The Deep Electrical Structure of Southern Taiwan and Its Tectonic Implications

  • Author(s): Chih-Wen Chiang, Chien-Chih Chen, Martyn Unsworth, Edward Bertrand, Chow-Son Chen, Thong Duy Kieu, and Han-Lun Hsu
  • DOI: 10.3319/TAO.2010.02.25.01(T)
  • Keywords: Electrical structure, Magnetotellurics, Arc-continent collision, Taiwan tectonics
  • Citation: Chiang, C. W., C. C. Chen, M. Unsworth, E. Bertrand, C. S. Chen, T. D. Kieu, and H. L. Hsu, 2010: The deep electrical structure of southern Taiwan and its tectonic implications. Terr. Atmos. Ocean. Sci., 21, 879-895, doi: 10.3319/TAO.2010.02.25.01(T)
Abstract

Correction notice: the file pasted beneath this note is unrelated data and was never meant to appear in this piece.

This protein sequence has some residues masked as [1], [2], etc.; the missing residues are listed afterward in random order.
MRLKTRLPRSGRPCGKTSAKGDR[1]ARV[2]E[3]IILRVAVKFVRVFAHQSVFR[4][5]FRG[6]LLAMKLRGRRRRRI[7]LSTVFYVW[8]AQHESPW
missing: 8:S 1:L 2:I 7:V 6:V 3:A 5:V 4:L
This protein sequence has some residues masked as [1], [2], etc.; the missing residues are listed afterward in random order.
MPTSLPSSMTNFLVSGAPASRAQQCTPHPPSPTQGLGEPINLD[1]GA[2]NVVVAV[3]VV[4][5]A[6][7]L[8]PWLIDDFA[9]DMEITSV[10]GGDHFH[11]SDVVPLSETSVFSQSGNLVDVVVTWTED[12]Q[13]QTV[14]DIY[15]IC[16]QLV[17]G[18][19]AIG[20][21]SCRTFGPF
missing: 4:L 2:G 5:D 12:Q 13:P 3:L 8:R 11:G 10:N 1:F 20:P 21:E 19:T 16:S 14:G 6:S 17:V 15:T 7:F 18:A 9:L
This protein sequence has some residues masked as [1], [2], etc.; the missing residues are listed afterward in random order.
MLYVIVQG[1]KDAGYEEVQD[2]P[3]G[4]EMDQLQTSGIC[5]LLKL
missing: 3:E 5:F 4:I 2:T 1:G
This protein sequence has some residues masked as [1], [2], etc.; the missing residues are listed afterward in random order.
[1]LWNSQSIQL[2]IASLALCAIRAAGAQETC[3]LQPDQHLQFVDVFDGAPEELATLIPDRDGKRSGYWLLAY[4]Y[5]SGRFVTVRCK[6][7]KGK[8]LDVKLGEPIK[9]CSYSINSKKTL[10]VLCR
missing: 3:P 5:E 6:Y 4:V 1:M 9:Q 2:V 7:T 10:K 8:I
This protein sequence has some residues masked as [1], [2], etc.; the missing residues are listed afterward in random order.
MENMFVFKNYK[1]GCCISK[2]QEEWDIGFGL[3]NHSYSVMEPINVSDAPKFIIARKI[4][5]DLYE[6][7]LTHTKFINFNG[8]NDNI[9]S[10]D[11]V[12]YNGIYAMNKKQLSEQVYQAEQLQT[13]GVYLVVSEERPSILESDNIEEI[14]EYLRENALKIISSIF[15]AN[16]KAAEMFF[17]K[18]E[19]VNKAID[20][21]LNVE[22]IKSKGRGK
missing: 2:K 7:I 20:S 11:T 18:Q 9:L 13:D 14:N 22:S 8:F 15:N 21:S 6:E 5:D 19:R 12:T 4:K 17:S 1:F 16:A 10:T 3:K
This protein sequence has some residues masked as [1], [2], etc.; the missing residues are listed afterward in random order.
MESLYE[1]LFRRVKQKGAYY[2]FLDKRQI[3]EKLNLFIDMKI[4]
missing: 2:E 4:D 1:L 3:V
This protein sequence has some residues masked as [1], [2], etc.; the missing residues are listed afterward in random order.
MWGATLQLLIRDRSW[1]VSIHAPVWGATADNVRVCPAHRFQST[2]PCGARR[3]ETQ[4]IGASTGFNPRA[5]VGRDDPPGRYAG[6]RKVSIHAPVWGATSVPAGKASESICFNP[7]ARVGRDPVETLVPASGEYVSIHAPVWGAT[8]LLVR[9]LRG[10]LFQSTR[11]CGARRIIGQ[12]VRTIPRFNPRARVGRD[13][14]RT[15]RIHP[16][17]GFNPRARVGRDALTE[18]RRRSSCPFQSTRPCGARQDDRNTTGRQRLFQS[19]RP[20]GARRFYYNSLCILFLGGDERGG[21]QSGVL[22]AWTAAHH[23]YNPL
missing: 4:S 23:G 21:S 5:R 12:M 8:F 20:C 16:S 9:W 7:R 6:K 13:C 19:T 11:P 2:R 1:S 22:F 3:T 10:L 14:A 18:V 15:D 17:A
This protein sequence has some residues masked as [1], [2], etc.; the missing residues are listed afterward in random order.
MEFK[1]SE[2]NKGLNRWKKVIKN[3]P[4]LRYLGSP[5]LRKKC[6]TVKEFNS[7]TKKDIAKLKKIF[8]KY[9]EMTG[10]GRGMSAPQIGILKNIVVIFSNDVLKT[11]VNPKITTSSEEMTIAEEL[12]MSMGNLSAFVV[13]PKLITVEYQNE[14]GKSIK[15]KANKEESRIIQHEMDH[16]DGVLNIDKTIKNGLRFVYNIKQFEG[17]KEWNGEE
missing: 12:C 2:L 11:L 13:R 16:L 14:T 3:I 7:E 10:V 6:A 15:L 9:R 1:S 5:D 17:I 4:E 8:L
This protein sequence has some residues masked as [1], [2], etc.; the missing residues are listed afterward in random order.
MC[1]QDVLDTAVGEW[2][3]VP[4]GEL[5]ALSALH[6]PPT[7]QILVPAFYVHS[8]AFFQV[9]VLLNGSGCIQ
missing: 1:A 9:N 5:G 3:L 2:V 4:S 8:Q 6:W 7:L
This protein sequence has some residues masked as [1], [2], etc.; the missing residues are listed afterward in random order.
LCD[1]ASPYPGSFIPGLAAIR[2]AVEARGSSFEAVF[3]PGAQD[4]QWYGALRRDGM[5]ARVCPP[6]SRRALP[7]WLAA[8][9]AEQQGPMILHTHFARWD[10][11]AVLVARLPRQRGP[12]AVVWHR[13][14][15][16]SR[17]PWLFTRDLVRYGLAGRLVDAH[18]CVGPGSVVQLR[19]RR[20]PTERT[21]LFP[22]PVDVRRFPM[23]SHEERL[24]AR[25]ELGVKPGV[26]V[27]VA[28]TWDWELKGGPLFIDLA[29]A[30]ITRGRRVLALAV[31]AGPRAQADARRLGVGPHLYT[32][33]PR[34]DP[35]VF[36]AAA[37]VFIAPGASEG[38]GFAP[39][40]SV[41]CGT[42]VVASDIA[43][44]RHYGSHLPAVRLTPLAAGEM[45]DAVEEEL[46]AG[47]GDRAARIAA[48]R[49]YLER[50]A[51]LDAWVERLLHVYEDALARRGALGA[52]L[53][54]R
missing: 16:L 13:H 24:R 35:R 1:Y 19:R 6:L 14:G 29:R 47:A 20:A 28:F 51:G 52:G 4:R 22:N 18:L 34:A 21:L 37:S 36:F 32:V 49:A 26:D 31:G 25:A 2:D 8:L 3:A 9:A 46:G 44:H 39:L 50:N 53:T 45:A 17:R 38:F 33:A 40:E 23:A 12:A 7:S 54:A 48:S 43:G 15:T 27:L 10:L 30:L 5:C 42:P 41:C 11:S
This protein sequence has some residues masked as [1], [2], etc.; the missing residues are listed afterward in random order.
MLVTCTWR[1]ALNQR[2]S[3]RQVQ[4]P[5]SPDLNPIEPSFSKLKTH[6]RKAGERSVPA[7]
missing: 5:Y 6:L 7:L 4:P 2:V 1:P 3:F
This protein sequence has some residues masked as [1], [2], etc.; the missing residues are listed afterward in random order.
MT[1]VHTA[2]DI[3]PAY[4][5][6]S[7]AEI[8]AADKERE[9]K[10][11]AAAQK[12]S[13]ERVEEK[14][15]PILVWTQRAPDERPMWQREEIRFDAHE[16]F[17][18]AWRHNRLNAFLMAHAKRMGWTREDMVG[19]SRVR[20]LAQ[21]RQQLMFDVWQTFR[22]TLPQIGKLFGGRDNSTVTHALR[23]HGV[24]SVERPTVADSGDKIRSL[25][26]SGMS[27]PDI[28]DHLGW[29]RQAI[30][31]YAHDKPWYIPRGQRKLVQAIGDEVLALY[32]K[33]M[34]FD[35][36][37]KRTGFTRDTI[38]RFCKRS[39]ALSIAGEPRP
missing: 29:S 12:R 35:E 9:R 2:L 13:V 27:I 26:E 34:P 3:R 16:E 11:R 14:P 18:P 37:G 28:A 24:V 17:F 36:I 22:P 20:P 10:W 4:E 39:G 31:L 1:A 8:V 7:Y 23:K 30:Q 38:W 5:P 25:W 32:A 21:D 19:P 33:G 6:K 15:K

The Taiwan orogen has formed as a result of the arc-continent collision between the Eurasian continental margin and the Luzon volcanic arc over the last 5 million years and is the type example of an arc-continent collision. The tectonic processes at work beneath Taiwan are still debated; the available data have been interpreted with both thin-skinned and lithospheric collision models. In 2004, the Taiwan Integrated Geodynamical Research (TAIGER) project began a systematic investigation of the crustal and upper mantle structure beneath Taiwan. TAIGER magnetotelluric (MT) data from central Taiwan favor a thick-skinned model for that region. The Taiwan orogen becomes younger to the south, so the earlier stages of collision were investigated with a 100-km-long MT profile in southern Taiwan at latitude of 23.3°N. Data were recorded at 15 MT sites and tensor decomposition and two-dimensional inversion were applied to the MT data. The shallow electrical resistivity structure is in good agreement with surface geology. The deeper structure shows a major conductor in the mid-crust that can be explained by fluid content of 0.4 - 1.4%. A similar feature was observed in central Taiwan, but with a higher fluid content. The conductor in southern Taiwan extends to lower crustal depths and is likely caused by fluids generated by metamorphic reactions in a thickened crust. Together the central and southern Taiwan MT profiles show a crustal root beneath the Central Range.

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